One of the joys of home gardening is being able to harvest fresh fruit in the summer and fall. Many fruits grow well in our area and require relatively little care and maintenance. However, there is a new invasive intruder that may cause frustration to backyard fruit producers - the spotted wing drosophila.
Angel Doodle Loopie-Lou was quite the mystery.
Labor Day has come and gone, signaling the end of summer. This means the days will be getting shorter, the air will have that crispness of fall and candy corn, much to my friend Hazel's dismay, will flow in abundance. Also, white shoes should have been carefully retired to the back of the closet until next spring's Easter.
This year's wet weather has allowed me to field some interesting calls. One problem in particular I have seen more frequently than usual is the "artillery fungus."
Earlier this month, Lamar and I celebrated our 10 year wedding anniversary. By celebrated, I mean he rode his bike all day and Cole and I watched cartoons and made cupcakes.
The Georgia Mountains Master Gardeners would like to invite you to attend their next monthly meeting at 7 p.m. Sept. 9 in Dahlonega. Atlanta garden expert, radio and television host, and writer Walter Reeves will be the guest speaker. He will be presenting on environmentally responsible landscaping.
No one likes a hypocrite.
I had lost it. Like really, really, lost it. I was about to unleash the locusts. It was Saturday night and I could feel my blood boiling in my veins.
This has been a particularly rough summer when it comes to our home garden vegetables. Excessive rainfall has prevented many plants from growing or ripening properly. To make things worse, we also have to deal with insect pests trying to devour the vegetables that did manage to grow. One pest we have to deal with every year is the squash vine borer.
My mojo's been off lately. I don't know what caused it and there are several possible reasons: worst summer ever in my life history, the perpetual rain or just the general sense of loss I have experienced. But my mojo was horribly and devastatingly off kilter.
Earlier this summer, I told my friend Yolande I was cleaning my house so she could come over.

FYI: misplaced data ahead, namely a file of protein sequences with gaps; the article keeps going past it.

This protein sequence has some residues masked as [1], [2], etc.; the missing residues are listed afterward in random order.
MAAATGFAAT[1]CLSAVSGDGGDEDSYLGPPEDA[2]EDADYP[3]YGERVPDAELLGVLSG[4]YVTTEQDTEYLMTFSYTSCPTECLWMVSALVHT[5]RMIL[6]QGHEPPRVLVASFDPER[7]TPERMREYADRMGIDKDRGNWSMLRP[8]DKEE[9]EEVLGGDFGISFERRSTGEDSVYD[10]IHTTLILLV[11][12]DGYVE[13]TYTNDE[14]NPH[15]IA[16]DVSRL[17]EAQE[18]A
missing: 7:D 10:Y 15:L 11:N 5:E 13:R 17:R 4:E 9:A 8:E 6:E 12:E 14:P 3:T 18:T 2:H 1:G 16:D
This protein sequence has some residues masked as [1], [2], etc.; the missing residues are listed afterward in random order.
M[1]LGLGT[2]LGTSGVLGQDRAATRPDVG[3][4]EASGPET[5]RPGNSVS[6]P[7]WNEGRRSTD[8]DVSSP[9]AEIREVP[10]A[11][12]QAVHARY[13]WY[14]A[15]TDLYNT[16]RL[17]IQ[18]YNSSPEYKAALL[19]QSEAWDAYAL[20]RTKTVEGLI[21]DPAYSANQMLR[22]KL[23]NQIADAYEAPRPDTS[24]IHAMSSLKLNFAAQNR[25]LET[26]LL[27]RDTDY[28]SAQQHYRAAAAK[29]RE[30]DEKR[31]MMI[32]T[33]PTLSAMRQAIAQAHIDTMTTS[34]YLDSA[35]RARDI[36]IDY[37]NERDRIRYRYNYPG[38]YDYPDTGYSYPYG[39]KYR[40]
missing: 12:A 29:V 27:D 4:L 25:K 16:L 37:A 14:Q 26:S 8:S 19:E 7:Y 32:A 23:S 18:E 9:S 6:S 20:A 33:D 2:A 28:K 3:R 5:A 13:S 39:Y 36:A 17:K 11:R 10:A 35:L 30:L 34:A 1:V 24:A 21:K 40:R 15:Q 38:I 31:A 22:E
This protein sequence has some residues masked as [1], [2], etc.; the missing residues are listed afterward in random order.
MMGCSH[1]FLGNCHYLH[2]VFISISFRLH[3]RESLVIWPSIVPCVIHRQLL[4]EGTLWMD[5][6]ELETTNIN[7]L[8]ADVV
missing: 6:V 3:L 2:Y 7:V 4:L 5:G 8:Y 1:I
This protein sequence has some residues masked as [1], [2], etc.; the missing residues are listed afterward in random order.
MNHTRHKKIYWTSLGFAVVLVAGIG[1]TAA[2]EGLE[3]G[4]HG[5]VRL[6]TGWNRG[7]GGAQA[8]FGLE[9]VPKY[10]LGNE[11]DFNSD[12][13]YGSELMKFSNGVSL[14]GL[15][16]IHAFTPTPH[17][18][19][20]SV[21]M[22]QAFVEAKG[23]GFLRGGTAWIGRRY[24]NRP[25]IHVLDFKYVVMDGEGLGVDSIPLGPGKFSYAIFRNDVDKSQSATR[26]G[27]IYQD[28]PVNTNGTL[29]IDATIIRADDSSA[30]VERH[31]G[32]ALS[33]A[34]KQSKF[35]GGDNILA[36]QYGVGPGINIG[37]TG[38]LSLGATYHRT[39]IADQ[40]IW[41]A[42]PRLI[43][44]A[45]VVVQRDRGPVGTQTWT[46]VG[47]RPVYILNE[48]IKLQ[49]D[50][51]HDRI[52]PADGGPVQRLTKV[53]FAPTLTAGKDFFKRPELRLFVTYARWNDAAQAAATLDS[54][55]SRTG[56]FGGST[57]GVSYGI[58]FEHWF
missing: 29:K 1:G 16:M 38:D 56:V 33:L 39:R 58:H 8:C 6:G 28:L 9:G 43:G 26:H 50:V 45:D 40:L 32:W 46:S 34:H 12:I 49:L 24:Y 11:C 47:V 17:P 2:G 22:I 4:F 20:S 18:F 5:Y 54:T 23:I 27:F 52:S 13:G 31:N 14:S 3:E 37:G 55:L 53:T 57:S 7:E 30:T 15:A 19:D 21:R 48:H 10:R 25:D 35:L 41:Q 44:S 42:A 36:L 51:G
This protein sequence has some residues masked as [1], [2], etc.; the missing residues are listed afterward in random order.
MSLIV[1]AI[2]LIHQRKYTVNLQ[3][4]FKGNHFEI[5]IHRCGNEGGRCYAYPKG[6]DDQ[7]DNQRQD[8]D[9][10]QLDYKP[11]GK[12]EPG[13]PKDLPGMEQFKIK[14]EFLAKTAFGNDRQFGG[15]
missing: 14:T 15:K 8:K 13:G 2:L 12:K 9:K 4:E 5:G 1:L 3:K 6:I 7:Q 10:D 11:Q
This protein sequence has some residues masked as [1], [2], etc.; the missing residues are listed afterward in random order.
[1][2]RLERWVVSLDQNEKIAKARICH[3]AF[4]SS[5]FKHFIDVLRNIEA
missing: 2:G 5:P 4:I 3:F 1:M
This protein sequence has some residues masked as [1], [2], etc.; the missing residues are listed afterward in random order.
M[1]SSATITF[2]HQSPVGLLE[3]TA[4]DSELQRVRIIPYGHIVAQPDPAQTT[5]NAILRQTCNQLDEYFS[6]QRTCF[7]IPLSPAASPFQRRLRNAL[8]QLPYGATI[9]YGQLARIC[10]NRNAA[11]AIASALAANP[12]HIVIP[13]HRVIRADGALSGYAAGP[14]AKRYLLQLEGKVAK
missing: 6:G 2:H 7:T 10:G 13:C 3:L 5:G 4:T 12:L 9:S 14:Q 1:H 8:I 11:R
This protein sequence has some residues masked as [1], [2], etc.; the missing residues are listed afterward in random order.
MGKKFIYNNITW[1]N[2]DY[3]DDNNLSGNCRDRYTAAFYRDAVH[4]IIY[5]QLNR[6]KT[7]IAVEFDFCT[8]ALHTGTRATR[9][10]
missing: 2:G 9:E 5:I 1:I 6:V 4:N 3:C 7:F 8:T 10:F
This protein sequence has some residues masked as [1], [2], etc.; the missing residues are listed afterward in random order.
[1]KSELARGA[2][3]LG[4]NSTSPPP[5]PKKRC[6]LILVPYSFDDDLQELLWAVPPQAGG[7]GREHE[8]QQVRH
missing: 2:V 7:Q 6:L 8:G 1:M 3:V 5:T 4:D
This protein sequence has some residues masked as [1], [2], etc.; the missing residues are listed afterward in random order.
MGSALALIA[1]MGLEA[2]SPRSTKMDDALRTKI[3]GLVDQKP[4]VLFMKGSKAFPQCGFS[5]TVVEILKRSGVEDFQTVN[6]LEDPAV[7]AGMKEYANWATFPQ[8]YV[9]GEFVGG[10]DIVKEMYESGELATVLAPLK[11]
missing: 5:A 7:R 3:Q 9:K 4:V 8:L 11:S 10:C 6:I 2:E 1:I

Bagworms are caterpillars that make distinctive "spindle-shaped" bags on a variety of ornamental trees and shrubs throughout Georgia. They have been known to attack both deciduous and evergreen trees, but are most often found on cedar, cypress, arborvitae, juniper, spruce and pine. They can also be seen on deciduous plants, including rose, maple, elm and sycamore.
When I was a child, I thought my Mama was the most awful parent ever. The woman made me watch "Star Trek." This was absolute mind-bending torture. To lure me into her sci-fi trap, Mama often had Ding Dongs or Twinkies and being the chubby kid I was, I would sit and watch as long as the sweets flowed.
We receive calls all year long at the extension office about trees with large, exposed roots. Sometimes these roots will bust up sidewalks and driveways. The most common complaint from homeowners is that the surface roots interfere with the lawn. Exposed roots can cause uneven lumps in the turf, and they can also tear up a lawnmower with one pass.
Maple trees are popular in home landscapes all over Georgia. Some maple species are native to this part of the country, so they naturally do well with limited maintenance.
My scales broke.
I am starting to think Julia Sugarbaker was right. This is the South, and we don't ask if you've got crazy folks in your family, we ask which side are they on.
A few weeks ago I wrote about preparing for crabgrass control by using pre-emergent herbicides. Many of these herbicides, as well as many fertilizers and fescue seed, can be applied to your lawn using spreaders. These devices are fairly simple and are powered by the forward push of the operator.
Last week was not a great time to be a tree.
If you had asked me six months ago if I was going to get another dog anytime soon, I would have said no.
One thing Mama always told me was to never make fun of the way a person looked. She said that was just terrible for someone to make fun of someone based on something they had no control or say so in whatsoever.
With all of the recent winter weather, a summer lawn may be the last thing on your mind. However, now is the time to start thinking about controlling summer annual weeds, such as crabgrass.
"Mama, did you have time outs when you were a child?" Cole asked one day.
Broccoli is a vegetable that many home gardeners can produce successfully in Georgia.
Wild garlic and wild onion are two of the most frustrating cool-season weeds homeowners have to deal with here in Georgia. Both of these weeds are closely related and difficult to tell apart.
Mama's theory of the pedigree of my parking lot puppy had changed a few months ago. Her latest theory, which she expressed daily, was that Angel Doodle was a pit mix.
Are you planning to renovate an existing lawn or plant a new lawn using sod this spring? If so, now is the time to start your preparations. It may be hard to find motivation to think about your landscape during cold weather, but January is the ideal time to plan for laying new turfgrass.
Cole was mad at his father.
January is National Radon Awareness month. Radon is the second-leading cause of lung cancer in the United States, only behind tobacco smoke. It is responsible for a reported 21,000 deaths per year in the United States. Radon is a radioactive gas that forms when naturally-occurring uranium in granite bedrock decays into radium. This radium then decays to radon, a colorless, odorless gas. Radon is not harmful outside, but it can build up to damaging levels inside a house.
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